The Emperor Has No Hair

Prime Minister Benjamin Netanyahu's strength lies in his ability to hide his weaknesses from the public.

Dani Bar On
Dani Bar On
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Dani Bar On
Dani Bar On

News flash: Benjamin Netanyahu is bald.

True, this isn’t usually the stuff of headlines, and hairlines certainly aren't the normal topic of the opinion section, but I decided to break with journalistic tradition. Close inspection of our prime minister's scalp in photographs from recent years – call it the “Haaretz inspection” – shows that the man has hardly any hairs left on his head and is now stringent about plastering down and combing-over his few remaining strands.

He is also making sure to get plenty of attention from his hairdresser and to position himself at carefully chosen camera angles.

Just how the prime minister chooses to cloak his baldness is a matter between him and the royal hairstylist. He is free to comb-over to his heart's content, as long as his attention stays fixed on the treasure of his hair, not the treasury of the nation.

But this is not the prime minister's first dance with the cloak and the dagger. Take blogger Tal Schneider's piece for Haaretz, "Netanyahu's crutch: Why has the PM been avoiding photo ops?" In it, she asserts that following a leg injury, Netanyahu's crutches were carefully tucked out of view so – heaven forbid – the public wouldn’t see him using them.

And don't forget that when Netanyahu gives a speech at the start of Cabinet meetings, and there are cameras there, he reads from pages in an enormous font. All of this is to avoid him being photographed wearing reading glasses, which, like so many men of a certain age, he needs.

You can also spot what looks as his attempts to conceal and embellish in the crash political intervention at the "Voice of Israel" radio station, including the attempt to "balance" presenters and keep the politics from veering too far away from his camp. Stack all of these examples up, and it is impossible not to wonder how such a stable and political prime minister is still making such exalted efforts to strengthen his image in the media.

Netanyahu's behavior paints a picture of a man terrified of having his deficiencies exposed in public. This can be seen, of course, as an essentially psychological issue; a prime minister is allowed to have flaws such as these and others, as long as he performs his job correctly. Like they say in England: The proof is in the pudding.

But the problem with Netanyahu is that there is no pudding. There is the continuing stagnation of the political sphere, the refusal to resolve the issue of conscripting the ultra-Orthodox into the army, the unbreakable habit of cutting budgets that are easy to cut and taxing those that are easy to tax. There is also the fear of elections, and that fear is what got him tangled up in the laughable coalition that recently unraveled around him.

All of the above are smoke and mirrors, repeated attempts to camouflage problems at any price by finding some sort of solution, no matter how ridiculous. What matters is not the consequence. What matters is that they not see the crutches, the baldness, the smudged lenses.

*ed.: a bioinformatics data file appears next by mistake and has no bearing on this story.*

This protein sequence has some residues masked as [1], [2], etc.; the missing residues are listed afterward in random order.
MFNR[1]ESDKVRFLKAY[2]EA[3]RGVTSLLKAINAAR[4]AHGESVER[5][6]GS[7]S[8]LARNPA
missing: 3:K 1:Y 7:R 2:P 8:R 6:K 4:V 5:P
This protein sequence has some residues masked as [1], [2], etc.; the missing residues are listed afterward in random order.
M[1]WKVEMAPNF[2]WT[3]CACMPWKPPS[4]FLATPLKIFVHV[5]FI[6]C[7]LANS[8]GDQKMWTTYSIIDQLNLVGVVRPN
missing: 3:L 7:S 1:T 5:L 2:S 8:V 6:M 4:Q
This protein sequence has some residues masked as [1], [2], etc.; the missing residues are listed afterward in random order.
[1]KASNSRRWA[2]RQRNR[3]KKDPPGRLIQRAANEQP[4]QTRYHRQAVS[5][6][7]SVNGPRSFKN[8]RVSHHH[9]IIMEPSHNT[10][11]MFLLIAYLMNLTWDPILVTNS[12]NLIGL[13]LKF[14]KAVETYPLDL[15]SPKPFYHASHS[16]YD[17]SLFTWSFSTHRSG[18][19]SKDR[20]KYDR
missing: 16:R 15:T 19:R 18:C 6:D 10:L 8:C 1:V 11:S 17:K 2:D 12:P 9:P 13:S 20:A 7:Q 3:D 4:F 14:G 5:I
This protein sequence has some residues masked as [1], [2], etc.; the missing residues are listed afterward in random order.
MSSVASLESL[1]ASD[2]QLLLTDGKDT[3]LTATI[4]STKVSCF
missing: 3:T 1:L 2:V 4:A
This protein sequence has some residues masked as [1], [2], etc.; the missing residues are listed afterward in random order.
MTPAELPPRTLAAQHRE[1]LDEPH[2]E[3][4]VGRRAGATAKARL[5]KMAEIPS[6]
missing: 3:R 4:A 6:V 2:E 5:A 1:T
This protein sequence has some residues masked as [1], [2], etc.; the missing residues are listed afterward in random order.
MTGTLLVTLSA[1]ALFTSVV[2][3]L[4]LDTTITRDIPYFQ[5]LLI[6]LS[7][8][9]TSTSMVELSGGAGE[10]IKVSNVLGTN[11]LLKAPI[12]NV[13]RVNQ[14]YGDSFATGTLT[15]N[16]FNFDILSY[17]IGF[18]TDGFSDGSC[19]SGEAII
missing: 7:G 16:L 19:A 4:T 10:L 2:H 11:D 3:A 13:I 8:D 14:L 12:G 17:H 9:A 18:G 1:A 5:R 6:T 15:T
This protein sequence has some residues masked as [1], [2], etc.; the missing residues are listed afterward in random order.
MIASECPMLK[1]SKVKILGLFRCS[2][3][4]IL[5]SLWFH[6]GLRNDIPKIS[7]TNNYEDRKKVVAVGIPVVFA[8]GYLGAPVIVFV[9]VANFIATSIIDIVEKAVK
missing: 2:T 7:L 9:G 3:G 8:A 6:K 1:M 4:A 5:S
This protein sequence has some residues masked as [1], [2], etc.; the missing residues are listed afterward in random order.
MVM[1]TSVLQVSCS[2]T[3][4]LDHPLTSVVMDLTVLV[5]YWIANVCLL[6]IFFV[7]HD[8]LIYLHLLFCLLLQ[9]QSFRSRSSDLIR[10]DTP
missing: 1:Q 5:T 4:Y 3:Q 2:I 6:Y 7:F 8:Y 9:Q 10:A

Netanyahu has been his before with accusations that he preoccupied with style, not substance. The mudslinging started the last time he was in office, back in 1996. But instead of changing, as he promised, he got shiftier. His sleights of hand grew more deft.

He takes from Fred to give to Sam, he makes conflicting promises, stopping up each hole in his disintegrating coalition with chewing gum, just as long as he keeps chugging along. No man wants his weaknesses to be seen, but for the prime minister the fear of maintaining his public image has become the be-all and end-all.

Of course you need two to tango, and in order for this ruse to be carried out, the public needs to play. Although a recent survey of Netanyahu’s popularity didn't give him the top marks of his career, it is still hard to find a political alternative to replace him.

First and foremost, it seems, the citizens of Israel are yearning for a kind father figure, one who will go easy on them, won't barrage them with reminders of the various back-breaking burdens of their daily lives. They want someone to stroke their heads and remind them that everything is okay, even if that isn't always the case.

Netanyahu has learned from the best. This was also the secret behind the appeal of former Prime Minister Ariel Sharon, and it is the essence of the success of the current image of President Shimon Peres, who transformed from a divisive political figure to everyone's grandfather. These days, he is beloved, an 89-year-old who doles out tips for better living in Yedioth Ahronoth.

Neither man was afraid to make difficult decisions in their political lives. But they rose to the height of their popularity at a time when their chief asset was their image. For Sharon, this came before his first election to the premiership. For Peres, it has been since he stepped into the role of president.

We can only dream of leaders that are willing to admit their mistakes, who truly comprehend that even they are only human, and on occasion they can make their doubts and difficulties known to the public. After all, even Winston Churchill, who is so admired by Netanyahu, won his fame with his "blood, sweat and tears" speech, a talk that had its pomp, for sure, but was also honest and direct.

As for Churchill's political daring, Netanyahu can only dream of having such abilities, no matter how powerful he becomes, or how polished he appears.

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